General Question

PriceisRightx26's avatar

How do you survive a sinking ship?

Asked by PriceisRightx26 (244 points ) 2 months ago

Assuming you’re not inside the ship/ferry when it submerges; If you know it’s sinking, is it better to jump off as soon as possible (and swim far away as fast as you can) or to wait until the ship gets closer to the water and then jump?

Two things to consider:
1A) Some ships are very tall, which would mean a long drop [which can still kill you (I’m not sure if there’s some kind of construction guideline in effect that considers that specifically, therefore keeping the drop-distance at a safe level)].
1B) If you have to jump from something high, do you dive, cannon bomb, or try to stay straight, with your feet first?
2) I would suspect that waiting puts you at higher risk of being pulled under with the boat (not enough time to get a safe distance away from the vessel before it completely submerges).

Also, if you do happen to get stranded because of a situation like this, should you just hang out and hope that someone finds you? I’d imagine that a distress signal would be sent out and alert an ERT.

*I haven’t considered lifeboats, so if someone wants to comment on that aspect, I’d be interested in listening (I’m curious to see the whole of a situation like this).
**You can thank me and anyone who gives a good answer if this information saves your life one day :)

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9 Answers

kritiper's avatar

Get a life jacket on, or find something good to float on, then get some booze, drink it until you’re totally bombed, then jump in or on your float when the ship is half sunk.

Seek's avatar

In case of emergency, my husband serves as a flotation device.

PriceisRightx26's avatar

I am so anti-life jackets it’s not even funny (unless I’m at risk for hypothermia). Not for everyone, just personally. All they do is impair my movement. Plus, I have great buoyancy :p

antimatter's avatar

Gather as much fresh water as possible, anything that can float including a life jacket. Jump off feet first at thirty feet you may still be okay. If you don’t want to jump. Find the gangway and lower that into the water or drop the anchor and climb down the anchor chain. To stay warm a wetsuit may help. Or like all normal people find a life raft.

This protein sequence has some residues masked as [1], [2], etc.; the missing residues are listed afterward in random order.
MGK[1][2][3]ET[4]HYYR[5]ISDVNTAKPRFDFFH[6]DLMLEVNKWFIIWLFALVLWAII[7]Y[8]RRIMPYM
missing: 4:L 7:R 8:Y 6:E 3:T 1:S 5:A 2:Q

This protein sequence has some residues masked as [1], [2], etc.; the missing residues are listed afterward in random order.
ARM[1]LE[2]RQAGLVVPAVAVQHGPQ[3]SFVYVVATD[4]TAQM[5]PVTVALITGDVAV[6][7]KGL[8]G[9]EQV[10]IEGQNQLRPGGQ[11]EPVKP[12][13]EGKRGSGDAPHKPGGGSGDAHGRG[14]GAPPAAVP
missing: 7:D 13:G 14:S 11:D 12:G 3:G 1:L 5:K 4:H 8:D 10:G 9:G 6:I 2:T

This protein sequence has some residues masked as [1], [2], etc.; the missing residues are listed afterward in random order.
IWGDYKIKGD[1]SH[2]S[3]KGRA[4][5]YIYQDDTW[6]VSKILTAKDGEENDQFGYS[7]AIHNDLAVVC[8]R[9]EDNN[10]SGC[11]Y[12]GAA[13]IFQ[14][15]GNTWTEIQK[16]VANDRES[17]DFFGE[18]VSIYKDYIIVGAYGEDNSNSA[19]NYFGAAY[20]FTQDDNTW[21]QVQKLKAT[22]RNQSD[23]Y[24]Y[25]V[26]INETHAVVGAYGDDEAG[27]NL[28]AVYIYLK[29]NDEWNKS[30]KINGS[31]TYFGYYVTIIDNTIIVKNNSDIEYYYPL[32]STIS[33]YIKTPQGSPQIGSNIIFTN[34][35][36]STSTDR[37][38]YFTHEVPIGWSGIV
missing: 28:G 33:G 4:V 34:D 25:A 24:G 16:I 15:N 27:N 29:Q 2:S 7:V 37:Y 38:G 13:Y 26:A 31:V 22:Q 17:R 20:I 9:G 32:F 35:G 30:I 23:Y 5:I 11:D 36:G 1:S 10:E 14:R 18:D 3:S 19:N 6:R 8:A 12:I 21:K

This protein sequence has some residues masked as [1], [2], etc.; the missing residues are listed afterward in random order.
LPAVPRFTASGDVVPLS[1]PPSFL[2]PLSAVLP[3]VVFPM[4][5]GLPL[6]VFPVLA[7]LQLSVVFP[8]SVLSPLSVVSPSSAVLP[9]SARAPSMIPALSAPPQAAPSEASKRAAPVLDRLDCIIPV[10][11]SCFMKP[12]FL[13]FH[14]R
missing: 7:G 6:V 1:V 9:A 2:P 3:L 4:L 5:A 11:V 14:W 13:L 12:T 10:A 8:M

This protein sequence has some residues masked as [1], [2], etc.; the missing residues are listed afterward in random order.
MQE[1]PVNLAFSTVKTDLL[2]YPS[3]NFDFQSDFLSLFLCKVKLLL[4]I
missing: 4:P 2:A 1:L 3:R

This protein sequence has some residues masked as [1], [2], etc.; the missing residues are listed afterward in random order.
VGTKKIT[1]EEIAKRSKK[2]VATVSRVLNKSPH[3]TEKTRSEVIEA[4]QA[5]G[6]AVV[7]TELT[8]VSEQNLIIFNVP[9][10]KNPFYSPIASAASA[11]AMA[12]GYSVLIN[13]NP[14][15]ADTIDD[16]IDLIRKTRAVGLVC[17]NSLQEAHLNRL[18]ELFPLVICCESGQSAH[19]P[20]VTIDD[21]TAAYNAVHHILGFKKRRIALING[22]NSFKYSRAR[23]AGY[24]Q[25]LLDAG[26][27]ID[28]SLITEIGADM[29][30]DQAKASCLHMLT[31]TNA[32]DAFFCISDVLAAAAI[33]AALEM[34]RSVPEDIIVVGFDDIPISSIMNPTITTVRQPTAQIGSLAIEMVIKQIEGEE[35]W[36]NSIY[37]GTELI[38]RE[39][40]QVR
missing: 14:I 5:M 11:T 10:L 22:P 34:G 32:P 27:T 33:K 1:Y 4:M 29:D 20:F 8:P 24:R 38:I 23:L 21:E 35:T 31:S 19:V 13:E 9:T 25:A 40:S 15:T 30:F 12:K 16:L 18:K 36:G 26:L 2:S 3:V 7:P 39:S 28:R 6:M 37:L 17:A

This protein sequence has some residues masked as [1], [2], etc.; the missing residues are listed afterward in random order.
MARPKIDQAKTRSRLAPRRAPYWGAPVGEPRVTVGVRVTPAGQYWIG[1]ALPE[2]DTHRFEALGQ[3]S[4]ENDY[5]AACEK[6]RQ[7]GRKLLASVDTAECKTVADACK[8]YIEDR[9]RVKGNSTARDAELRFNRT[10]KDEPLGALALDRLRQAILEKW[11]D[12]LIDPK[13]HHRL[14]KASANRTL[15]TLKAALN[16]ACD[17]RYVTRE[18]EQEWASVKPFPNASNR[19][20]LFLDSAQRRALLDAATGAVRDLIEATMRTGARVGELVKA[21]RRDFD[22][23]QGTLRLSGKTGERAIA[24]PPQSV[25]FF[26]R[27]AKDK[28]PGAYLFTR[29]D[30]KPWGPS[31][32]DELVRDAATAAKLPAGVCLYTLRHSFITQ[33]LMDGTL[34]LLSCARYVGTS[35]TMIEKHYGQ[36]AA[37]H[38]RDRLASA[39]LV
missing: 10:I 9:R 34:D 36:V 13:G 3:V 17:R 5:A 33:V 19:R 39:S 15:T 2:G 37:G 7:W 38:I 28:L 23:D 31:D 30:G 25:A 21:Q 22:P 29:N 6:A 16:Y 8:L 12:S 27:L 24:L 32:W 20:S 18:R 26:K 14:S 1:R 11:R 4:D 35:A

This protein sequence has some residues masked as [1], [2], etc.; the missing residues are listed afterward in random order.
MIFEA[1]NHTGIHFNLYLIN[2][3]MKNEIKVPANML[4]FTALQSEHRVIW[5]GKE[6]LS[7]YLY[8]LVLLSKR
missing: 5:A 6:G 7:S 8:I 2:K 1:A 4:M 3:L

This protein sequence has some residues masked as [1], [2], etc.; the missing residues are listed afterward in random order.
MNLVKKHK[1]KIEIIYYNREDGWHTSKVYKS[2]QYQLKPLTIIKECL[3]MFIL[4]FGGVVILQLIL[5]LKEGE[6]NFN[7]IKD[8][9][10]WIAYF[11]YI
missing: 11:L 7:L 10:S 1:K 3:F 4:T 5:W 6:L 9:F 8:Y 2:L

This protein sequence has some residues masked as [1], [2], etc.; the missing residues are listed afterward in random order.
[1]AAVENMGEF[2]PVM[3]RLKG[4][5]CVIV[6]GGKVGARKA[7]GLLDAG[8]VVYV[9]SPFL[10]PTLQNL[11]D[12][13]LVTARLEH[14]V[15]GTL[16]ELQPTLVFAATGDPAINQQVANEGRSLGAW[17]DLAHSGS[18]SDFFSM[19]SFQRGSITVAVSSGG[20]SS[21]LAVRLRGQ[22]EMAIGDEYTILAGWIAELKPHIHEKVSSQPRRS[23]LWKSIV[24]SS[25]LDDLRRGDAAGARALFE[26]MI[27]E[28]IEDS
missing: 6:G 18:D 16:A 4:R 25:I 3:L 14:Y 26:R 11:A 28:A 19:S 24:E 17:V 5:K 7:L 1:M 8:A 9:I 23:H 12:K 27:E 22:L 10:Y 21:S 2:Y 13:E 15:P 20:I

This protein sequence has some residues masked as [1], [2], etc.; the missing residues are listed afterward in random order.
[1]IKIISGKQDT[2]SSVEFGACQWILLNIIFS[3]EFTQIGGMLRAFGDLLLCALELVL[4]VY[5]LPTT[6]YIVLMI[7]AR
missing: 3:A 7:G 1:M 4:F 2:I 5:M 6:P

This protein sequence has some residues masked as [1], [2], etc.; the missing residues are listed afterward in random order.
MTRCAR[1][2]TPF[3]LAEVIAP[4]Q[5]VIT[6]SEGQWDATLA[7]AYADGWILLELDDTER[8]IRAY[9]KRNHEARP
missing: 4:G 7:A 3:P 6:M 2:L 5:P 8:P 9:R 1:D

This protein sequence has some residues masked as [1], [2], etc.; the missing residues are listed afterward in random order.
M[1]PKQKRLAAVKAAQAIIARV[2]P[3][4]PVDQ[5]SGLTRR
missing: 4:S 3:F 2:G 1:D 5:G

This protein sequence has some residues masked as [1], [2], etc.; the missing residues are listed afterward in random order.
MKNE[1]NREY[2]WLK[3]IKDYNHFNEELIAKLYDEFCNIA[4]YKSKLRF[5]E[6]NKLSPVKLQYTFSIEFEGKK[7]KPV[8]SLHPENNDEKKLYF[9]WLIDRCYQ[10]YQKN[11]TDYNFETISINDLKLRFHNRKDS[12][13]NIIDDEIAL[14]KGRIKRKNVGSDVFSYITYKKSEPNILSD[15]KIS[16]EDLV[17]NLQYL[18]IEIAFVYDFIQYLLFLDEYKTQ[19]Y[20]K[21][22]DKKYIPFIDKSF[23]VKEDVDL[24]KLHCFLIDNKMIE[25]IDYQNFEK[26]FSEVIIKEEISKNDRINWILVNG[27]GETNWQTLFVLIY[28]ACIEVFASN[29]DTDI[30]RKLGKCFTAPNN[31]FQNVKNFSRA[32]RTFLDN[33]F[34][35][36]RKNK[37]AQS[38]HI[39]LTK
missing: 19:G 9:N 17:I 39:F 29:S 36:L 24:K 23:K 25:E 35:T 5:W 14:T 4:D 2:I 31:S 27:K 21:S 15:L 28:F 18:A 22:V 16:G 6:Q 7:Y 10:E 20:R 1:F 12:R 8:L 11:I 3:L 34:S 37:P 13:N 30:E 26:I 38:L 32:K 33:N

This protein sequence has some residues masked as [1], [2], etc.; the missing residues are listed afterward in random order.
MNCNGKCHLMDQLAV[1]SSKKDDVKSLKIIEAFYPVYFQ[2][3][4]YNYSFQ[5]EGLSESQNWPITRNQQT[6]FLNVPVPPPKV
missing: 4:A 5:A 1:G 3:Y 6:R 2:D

PriceisRightx26's avatar

What’s a “normal people?”

:p

antimatter's avatar

The ones that heads for a life raft…

stanleybmanly's avatar

Just too many variables. The rate at which the ship is sinking. The location of the ship (50 feet off the pier at Santa Monica or in the middle of the North Atlantic in January), the size of the ship (availability of provisions and lifeboats). The odds of survival for a man in a lifeboat compared to the guy adrift in a life jacket—-well no need to even talk about it.

Jonesn4burgers's avatar

Don’t put on a flotation device if you are going to jump. You throw the ring, jacket, or whatever, then jump, and put it on in the water. In the Navy, we were taught how to use our work uniform for floatation. It involves stripping to the skivvies, and tieing some knots while treading. It is actually easy. To jump, especially from very high, you want to be super straight; with toes pointed, ankles crossed, and for men, hands cupped to keep goodies from being ripped away. This protects your body, but shoots you so deep, you need VERY strong lungs to make it all the way back to the surface..
The best scenario is to be aboarde a ship with an entire crew that can’t swim, because they will try very hard to not sink the boat.

allanlewis74's avatar

hips and boats are made to float on top of the water, but there are quite a few things that can go wrong to turn your boat into a submarine. Taking on water is inevitable—large waves often break over the sides, and tiny leaks are common. This water will usually find its way to the lowest point of a boat—the bilge area. For this reason, boats are equipped with bilge pumps to usher the water back out once it’s reached a certain level. Boats often sink while docked, but unless you’re like Sonny Crockett and you live on your boat, that’s not a life-threatening scenario. http://dissertationreviewadvisor.com/

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